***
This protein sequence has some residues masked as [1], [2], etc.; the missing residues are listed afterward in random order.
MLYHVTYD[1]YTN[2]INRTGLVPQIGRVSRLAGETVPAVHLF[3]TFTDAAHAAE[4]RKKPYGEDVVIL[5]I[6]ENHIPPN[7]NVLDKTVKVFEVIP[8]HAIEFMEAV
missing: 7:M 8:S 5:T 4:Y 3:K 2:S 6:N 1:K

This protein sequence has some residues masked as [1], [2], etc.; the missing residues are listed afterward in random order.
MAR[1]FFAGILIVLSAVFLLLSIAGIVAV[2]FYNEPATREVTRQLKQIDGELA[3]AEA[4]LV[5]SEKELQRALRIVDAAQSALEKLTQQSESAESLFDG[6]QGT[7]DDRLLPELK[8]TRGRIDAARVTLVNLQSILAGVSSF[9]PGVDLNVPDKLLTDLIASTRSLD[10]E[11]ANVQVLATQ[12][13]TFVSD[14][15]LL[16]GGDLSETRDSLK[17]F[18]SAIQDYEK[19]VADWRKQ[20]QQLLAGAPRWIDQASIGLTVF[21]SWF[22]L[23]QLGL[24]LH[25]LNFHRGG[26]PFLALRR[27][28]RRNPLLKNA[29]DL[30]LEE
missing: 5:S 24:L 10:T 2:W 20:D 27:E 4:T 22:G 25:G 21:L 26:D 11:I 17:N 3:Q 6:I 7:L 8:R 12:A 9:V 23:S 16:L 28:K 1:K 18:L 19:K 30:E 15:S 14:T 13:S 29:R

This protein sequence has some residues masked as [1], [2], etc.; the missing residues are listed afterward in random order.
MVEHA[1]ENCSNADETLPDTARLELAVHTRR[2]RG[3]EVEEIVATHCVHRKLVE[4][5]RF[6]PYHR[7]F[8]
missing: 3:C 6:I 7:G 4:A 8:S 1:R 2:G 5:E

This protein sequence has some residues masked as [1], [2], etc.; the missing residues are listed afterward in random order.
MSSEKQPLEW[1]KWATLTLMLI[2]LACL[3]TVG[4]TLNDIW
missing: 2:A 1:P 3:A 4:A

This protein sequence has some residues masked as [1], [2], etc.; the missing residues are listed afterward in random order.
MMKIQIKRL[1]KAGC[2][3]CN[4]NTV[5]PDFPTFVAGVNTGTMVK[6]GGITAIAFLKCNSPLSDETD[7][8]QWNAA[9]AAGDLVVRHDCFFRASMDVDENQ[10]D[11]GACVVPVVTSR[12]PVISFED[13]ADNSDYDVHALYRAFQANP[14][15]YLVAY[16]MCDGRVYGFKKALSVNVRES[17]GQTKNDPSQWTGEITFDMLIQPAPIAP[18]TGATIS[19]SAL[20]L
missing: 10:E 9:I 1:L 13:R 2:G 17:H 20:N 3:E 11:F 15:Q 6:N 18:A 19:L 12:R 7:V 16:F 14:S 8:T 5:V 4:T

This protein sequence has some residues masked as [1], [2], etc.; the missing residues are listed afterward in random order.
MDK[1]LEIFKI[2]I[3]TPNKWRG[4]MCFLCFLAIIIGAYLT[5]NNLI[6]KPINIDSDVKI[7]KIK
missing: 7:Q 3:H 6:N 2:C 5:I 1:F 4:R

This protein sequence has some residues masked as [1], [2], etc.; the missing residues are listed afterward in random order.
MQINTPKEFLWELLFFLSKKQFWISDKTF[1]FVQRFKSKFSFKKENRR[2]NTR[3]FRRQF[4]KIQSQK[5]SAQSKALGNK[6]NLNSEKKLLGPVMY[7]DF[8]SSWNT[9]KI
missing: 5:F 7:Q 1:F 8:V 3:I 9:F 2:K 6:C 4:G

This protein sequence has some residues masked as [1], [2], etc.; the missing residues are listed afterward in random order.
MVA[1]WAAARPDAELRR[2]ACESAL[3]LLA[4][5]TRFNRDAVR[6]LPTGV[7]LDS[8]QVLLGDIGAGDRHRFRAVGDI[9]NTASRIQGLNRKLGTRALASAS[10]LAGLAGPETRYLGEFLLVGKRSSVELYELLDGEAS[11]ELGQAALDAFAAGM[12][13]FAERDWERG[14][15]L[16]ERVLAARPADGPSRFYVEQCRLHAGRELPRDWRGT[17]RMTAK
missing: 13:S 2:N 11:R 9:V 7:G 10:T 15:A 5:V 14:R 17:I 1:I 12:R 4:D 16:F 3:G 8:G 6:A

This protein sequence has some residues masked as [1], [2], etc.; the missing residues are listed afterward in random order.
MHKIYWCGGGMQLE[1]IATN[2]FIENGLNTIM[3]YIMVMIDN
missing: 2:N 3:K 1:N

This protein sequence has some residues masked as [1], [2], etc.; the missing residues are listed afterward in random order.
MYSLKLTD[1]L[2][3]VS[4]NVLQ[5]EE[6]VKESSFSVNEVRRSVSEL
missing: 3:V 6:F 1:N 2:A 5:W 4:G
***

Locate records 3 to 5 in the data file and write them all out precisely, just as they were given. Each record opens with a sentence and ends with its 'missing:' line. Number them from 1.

This protein sequence has some residues masked as [1], [2], etc.; the missing residues are listed afterward in random order.
MVEHA[1]ENCSNADETLPDTARLELAVHTRR[2]RG[3]EVEEIVATHCVHRKLVE[4][5]RF[6]PYHR[7]F[8]
missing: 3:C 6:I 7:G 4:A 8:S 1:R 2:G 5:E

This protein sequence has some residues masked as [1], [2], etc.; the missing residues are listed afterward in random order.
MSSEKQPLEW[1]KWATLTLMLI[2]LACL[3]TVG[4]TLNDIW
missing: 2:A 1:P 3:A 4:A

This protein sequence has some residues masked as [1], [2], etc.; the missing residues are listed afterward in random order.
MMKIQIKRL[1]KAGC[2][3]CN[4]NTV[5]PDFPTFVAGVNTGTMVK[6]GGITAIAFLKCNSPLSDETD[7][8]QWNAA[9]AAGDLVVRHDCFFRASMDVDENQ[10]D[11]GACVVPVVTSR[12]PVISFED[13]ADNSDYDVHALYRAFQANP[14][15]YLVAY[16]MCDGRVYGFKKALSVNVRES[17]GQTKNDPSQWTGEITFDMLIQPAPIAP[18]TGATIS[19]SAL[20]L
missing: 10:E 9:I 1:L 13:R 2:G 17:H 20:N 3:E 11:F 15:Q 6:N 18:A 19:L 12:R 7:V 16:F 14:S 8:T 5:V 4:T